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There’s an interesting phenomenon when you tell a straight person that you’re gay in that their first response is usually a defensive “I’m straight” or other indication that you flirting with them or imagining them naked or whatever isn’t welcome. This is a silly if understandable response, but it’s not like anyone gets to control what other people think or imagine about them.
The bizarre response is that when said straight person is informed that no flirtation would be forthcoming, is to demand why not? Shouldn’t you as the gay person just be lusting after their forbidden straight self? In a word, no.
Often, it takes a while to convince the straight person that just as they are attracted to one or the other gender doesn’t mean that they are attracted to all members of their preferred gender. Ditto for gay people, just because I am attracted to women, doesn’t make me attracted to all women – especially women who are unavailable. I developed two dating rules from bitter experience – (1) never fall for someone in love with someone dead, straight or else; and (2) if the person of your affection tells you that they are straight, non-monogamous or anything that’s a deal breaker, believe them. Even if it isn’t true, it’s an indication that they are not interested and giving you a face saving out.
Now I do not really understand straight people who are threatened by gays and lesbians – because it’s not like we want to convert them all and when it’s a straight person of the same gender, it’s not like we’re competing with them for dates, in fact, we’re doing them a favour by not competing.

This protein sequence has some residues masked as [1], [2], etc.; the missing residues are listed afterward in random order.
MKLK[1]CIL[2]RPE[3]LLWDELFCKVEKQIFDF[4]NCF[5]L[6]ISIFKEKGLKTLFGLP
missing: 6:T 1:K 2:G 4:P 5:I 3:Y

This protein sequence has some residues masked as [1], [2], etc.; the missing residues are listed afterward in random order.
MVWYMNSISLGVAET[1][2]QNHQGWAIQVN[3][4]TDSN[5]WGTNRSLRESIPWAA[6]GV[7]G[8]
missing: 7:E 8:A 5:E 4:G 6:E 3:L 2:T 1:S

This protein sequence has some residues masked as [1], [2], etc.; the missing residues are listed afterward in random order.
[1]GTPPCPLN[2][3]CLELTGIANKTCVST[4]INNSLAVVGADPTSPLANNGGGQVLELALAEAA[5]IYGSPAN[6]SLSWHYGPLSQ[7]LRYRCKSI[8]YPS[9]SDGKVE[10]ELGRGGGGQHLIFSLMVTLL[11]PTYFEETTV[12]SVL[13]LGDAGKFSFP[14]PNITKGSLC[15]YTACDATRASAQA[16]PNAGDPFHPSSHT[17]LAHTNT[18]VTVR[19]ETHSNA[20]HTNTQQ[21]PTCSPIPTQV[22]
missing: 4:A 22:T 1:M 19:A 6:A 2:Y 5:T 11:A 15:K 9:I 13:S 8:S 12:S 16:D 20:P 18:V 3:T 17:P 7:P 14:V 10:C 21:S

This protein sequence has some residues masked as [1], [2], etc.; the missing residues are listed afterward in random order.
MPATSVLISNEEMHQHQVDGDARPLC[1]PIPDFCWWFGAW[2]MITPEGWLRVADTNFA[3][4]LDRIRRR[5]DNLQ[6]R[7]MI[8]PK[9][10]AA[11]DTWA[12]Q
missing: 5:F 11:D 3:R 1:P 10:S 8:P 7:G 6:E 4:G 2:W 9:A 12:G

That I am a lesbian has no impact on anyone else, especially not people who I haven’t invited to engage in a sexual way with. So for a straight person to feel threatened by the fact of there being gay people, suggests that the straight person is not as straight as they would like the world to be. As if knowing there’s an option to not present yourself as straight leaves a question mark on them as to whether they are really straight.
It is similar to religious believers who encounter their first atheist. They can’t quite believe that to the atheist, there is no meaningful difference between the extremists or the moderates. There are no good guy religions, there is just a spectrum of moderate to extremist behaviours associated with religions, but no religion is any more credible or truthful than any other.
Big Tent everyone welcome minimalist religions have no more basis for their beliefs than the most violent extremists have.
Atheism understandably makes believers uncomfortable and hostile, because to tell a person you are an atheist is to tell them that you think their religion is wrong. Whereas, telling a person that you are gay says absolutely nothing about them if they are straight – and if they are homophobic, it’s telling them that they are wrong and that being gay is okay – a message that homophobes are not open to. Particular since it’s most likely their own gayness and self hatred that has caused them to be homophobic.
And this is where religion connects – homophobes tend to be very religious and anti-homosexual ideas are religious ideas – so to be a good believer, one must be straight, so that means repressing the natural to the individual gayness. Openly gay people are threats to the religious idea that gays are bad and openly atheist people are threats to religious ideas of all kinds, not just the anti-gay ones.
So, being an atheist and a gay person is a double system shock – you can be good, gay and godless.
So whether you’re a gay person or an atheist or a gay atheist – remember when you encounter nice straight or nice believers or nice straight believers – they don’t want to be in our camp exactly, they just want to be invited.
This blog was inspired by Greta Christina‘s Atheist in the Pride Parade blog